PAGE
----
How Much Alcohol Causes Cirrhosis? Alcohol and Liver Damage
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How Much Alcohol Causes Cirrhosis?
Heavy, regular, long-term drinkers are much more likely to develop alcoholic cirrhosis, compared with other, healthy people. Generally, heavy drinking needs to be sustained for at least 10 years for alcoholic cirrhosis symptoms to develop.
There are generally three stages of alcohol-induced liver disease:
- Fatty liver: This involves a build-up of fat in the liver.
- Alcoholic hepatitis: This occurs when the cells of the liver swell.
- Approximately 10 to 15 percent of heavy drinkers will subsequently develop cirrhosis.
So, how much alcohol causes cirrhosis? There are basically two main factors to consider: the number of years you have been drinking and the amount of alcohol you ingest. In men, risks for the condition normally show when habitual daily alcohol intake meets or exceeds a threshold of roughly 40 grams. This is the equivalent of:
- Two to eight 12-oz servings of beer (depending on alcohol content)
- Three to six glasses of wine (again, depending on alcohol content)
- Three to six shots of distilled liquor (depending on alcohol content or proof)
In women, risks for alcoholic cirrhosis occur when habitual daily intake meets or exceeds a much lower threshold of 20 grams of alcohol. It may take time to develop the types of serious liver damage that characterize alcoholic cirrhosis.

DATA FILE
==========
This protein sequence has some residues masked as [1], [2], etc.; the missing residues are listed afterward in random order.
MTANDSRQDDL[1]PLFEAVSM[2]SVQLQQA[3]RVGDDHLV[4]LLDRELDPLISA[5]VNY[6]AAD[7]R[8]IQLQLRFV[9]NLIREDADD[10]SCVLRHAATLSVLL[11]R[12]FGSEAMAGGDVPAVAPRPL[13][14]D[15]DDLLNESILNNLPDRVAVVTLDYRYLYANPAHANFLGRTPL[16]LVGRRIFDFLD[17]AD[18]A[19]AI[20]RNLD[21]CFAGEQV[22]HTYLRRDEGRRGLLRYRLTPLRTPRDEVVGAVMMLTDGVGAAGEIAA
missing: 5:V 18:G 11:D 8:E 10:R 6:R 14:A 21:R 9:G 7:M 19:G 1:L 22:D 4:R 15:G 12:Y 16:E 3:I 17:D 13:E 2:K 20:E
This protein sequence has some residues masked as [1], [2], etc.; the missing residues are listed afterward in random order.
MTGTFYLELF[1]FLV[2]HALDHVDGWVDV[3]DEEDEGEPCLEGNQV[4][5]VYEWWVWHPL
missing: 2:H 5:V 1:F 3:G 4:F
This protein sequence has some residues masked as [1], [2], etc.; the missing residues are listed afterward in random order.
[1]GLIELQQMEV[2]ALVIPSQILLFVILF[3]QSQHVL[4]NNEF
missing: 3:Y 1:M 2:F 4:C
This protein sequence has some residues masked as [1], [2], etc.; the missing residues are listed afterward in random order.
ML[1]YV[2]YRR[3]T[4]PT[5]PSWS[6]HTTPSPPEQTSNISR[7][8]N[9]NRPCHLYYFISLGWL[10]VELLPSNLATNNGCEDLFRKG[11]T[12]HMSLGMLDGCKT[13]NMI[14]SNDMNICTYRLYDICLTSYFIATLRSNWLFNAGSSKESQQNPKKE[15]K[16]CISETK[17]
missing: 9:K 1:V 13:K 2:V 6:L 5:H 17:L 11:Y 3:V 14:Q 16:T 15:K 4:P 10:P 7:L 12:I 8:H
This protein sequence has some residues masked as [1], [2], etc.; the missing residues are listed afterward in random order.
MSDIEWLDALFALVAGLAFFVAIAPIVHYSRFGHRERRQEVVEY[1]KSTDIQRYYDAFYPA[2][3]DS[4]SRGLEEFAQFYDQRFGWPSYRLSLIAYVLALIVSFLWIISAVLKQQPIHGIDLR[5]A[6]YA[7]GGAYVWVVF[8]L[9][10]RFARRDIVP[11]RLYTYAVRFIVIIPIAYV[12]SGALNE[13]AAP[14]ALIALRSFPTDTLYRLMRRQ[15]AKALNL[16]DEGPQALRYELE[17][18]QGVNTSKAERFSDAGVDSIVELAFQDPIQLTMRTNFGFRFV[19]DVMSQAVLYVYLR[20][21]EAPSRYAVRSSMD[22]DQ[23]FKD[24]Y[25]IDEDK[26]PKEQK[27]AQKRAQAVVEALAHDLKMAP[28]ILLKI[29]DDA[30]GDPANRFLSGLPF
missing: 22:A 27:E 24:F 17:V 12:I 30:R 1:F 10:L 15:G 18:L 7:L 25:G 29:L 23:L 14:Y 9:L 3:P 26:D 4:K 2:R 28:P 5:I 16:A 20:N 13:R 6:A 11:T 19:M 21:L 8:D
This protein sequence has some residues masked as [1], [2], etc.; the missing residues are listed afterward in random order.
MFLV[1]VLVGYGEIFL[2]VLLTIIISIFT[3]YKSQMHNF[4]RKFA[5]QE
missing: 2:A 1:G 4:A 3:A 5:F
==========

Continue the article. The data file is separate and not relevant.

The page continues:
Professional alcohol abuse treatment should be sought long before these effects happen. Men and women must generally maintain their ongoing habit of excessive daily consumption for at least a decade before they trigger the onset of the condition.
Despite these available data, it’s crucial to mention that no one can tell you in advance how long, or how much alcohol causes cirrhosis. In individuals who drink in excessive amounts for two decades or longer, the chances of developing the disease are roughly 50/50.
Understanding Alcoholic Cirrhosis
Cirrhosis occurs whenever scar tissue replaces healthy, functional cells inside your liver. Although this process has many possible sources, excessive drinking is one of its primary causes. That’s because ongoing exposure to large amounts of alcohol directly damages your liver, the organ responsible for breaking down liquor, and a broad range of other substances that have a toxic effect on your body. Severe cirrhosis can progress to liver failure, a major loss of function in the organ that can kill you unless you receive a timely transplant .
Alcohol and Liver Damage
Alcohol-related liver disease is liver damage caused by drinking too much alcohol for a long time.
Typically, the amount of alcohol ingested (how often, how much, and for how long) defines the severity and risk of liver damage.
Alcohol liver damage symptoms range from none at first to jaundice, fever, fatigue, and a painful, tender, and enlarged liver, then to more severe problems such as bleeding in the digestive tract and deterioration of brain function.
To identify whether drinking is a problem, medical professionals may give the person a questionnaire and ask family members how much the person drinks.